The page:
Ashley Richardson remembers reading Robert Frost at her childhood dinner table. Far from a youthful literary rebellion against the conventions of domestic dining, these recitations actually came at behest of her father, a professor at San Francisco State University. This fed into interests in American poetry and Southern fiction that would develop in high school. Traveling back and forth between her dad’s Berkeley home and her mom’s various homes in Texas and Arizona, she spent a lot of time absorbing the culture around her, becoming what she thinks of as an “American Americaphile.”
A More Soulful Kind of Institution
Ashley Richardson and her Secondhand Sounds
Tuesday, January 25, 2011
“I’m obsessed with American folklore, American imagery, moving west, the open road, national identity, a nation in flux, the yearning for the vintage, all the things Woodie Guthrie sang about,” Richardson said when I sat in on Secondhand Sounds, her program on KCSB. Rare indeed is the Americaphile who’s uninterested in this land’s music, and Richardson is no exception: “Texas turned me on to blues and classic rock. The Bay Area turned me on to soul and R&B. Arizona turned me on to folk and bluegrass. Santa Barbara is a hodgepodge of more ethereal music, with its close proximity to the ocean and nature. Some of my friends here even have a ‘bliss rock’ band.” She brings her experience with these traditions to the airwaves every Monday evening.
“In high school, I’d always imagined how cool college radio would be,” Richardson remembered. “When I got here, I was so enamored with everything going on. Everyone had their own projects, their own passions. It made the big UCSB community seem smaller.” Slogging through the standard training quarter and early-A.M. time slots, Richardson soon found herself in a position to better share her musical passions and, even more interestingly, better understand the musical passions of others. Used to making mixes for her friends, she noticed her place on the radio made other people more comfortable telling her about the music they’re into. “Of course,” she added, “nobody ever said, ‘God, I hate music!’”
Richardson keeps Secondhand Sounds’ first hour in the realm of blues and soul. Then, as the second hour approaches, she steers the show toward bluegrass and folk. (“It gets quieter toward the end, because I get sleepier,” she said.) She thinks of the program’s first half as “the stuff I used to cooking in the kitchen with my mom to,” the music that led her, at age ten, to fall “madly in love with Otis Redding.” For Richardson, the appeal of classic soul and R&B lays in the intensity of its emotions. “It’s the pining,” she said. “It’s the vivid images, the emphasis on physicality, all the ‘arms longing,’ the ‘eyes crying,’ and the ‘hearts breaking.’ They’re so much in our collective imagination. I even liked it at an age when I couldn’t understand that kind of pain.”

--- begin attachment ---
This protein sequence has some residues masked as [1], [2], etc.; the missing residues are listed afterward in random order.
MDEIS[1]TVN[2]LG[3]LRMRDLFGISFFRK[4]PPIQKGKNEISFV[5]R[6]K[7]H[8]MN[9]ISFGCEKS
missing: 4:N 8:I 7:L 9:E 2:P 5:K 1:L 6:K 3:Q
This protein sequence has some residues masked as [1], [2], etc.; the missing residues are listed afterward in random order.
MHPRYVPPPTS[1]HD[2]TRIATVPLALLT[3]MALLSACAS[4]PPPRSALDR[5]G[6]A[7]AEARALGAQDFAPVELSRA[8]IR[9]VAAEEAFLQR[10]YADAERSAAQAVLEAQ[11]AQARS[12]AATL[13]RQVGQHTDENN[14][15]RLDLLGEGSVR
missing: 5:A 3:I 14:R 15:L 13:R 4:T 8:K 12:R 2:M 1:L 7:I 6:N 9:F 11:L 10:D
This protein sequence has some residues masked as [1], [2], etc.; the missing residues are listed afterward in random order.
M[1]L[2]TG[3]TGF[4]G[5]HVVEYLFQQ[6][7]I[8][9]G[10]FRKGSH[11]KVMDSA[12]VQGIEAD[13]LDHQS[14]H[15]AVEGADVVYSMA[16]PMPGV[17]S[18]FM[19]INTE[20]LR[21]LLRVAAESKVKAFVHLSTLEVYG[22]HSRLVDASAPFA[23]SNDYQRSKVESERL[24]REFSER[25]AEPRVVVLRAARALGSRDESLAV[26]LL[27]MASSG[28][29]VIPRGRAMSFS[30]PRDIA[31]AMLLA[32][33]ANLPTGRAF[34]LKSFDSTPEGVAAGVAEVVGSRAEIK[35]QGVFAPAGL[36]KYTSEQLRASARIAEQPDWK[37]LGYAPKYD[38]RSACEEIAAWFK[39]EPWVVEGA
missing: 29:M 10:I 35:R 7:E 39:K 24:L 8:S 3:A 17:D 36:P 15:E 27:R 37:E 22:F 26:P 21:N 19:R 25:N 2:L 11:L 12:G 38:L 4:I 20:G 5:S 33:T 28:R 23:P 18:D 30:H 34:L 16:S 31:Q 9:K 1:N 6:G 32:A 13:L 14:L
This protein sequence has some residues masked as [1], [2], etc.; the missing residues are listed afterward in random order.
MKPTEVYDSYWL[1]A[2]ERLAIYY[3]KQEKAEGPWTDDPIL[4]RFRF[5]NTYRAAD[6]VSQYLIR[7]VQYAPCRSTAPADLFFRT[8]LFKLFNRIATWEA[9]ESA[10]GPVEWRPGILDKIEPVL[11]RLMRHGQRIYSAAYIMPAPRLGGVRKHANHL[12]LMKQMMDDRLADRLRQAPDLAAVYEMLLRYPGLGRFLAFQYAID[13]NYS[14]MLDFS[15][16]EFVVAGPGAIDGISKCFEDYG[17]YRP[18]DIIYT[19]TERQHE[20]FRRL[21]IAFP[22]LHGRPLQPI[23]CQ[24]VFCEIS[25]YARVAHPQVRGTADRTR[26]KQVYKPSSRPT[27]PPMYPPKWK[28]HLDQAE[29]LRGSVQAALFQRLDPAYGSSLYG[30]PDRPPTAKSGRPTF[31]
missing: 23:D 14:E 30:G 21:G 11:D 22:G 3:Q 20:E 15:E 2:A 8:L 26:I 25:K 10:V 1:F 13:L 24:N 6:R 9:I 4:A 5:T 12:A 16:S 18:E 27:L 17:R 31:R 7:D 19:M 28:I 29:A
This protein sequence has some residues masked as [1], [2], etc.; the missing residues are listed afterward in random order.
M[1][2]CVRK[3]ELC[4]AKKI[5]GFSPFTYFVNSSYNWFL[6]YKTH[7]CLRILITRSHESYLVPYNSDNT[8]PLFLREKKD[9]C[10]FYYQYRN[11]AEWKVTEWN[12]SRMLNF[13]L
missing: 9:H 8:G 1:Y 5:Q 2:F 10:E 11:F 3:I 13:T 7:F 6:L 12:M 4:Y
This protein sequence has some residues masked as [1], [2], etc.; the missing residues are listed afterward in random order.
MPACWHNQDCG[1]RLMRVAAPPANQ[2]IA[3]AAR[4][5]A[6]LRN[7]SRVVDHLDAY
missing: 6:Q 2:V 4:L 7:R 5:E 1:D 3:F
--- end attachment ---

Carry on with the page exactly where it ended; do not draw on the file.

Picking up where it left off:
The real challenge comes in the second hour, when Richardson’s playlists enter the territory of certain readers’ preconceptions. “Sometimes there’s resistance to the music, especially bluegrass, which they find sonically jarring” she said. “People have all these ideas about what genres are, but if you look at it historically, you’ll see they’re all intertwined. I’ve never understood when people say they like all kinds of music except for one kind they hate. If you hate one thing, you hate everything!” Richardson herself had once a similar problem with jazz. Only owning a single Miles Davis album, she’d never found a path into the genre at large, but a music seminar she took showed her a convenient entryway. “The professor showed how jazz influenced jive talk” — another American verbal form that had fascinated her — “and that did it.”
A UCSB double major in Global Studies and Feminist Studies with a minor in Labor Studies, Richardson has a strong curiosity about institutions, “the effect they have on gender roles on language, on women, and on domestic work.” Given the flow of independent media that swirled around her growing up and the underlying tone of activism of the cultures in which she’d participated, it’s hardly surprising that she views KCSB as its own type of institution. “As an institution, KCSB sprouts off in all directions and makes you aware of what’s going on in general,” she said. “This station taught me that, even without huge financial resources, you can do so much with the right kind of energy.”
An attraction to the nature of radio itself, cultivated listening to Berkeley’s KPFA and A Prairie Home Companion, also has something to do with her enthusiasm for KCSB. “The thing about radio is, it’s such an intimate medium,” she said. “We see newspaper dying, but radio seems here to stay. Personally, I always get excited whenever I hear something spontaneously on the radio that I’ve been wanting to hear. It’s an unparalleled feeling. KCSB creates a comfortable, accessible space for that.”
Secondhand Sounds airs Mondays from 8 p.m. to 10 p.m. on KCSB, 91.9 FM.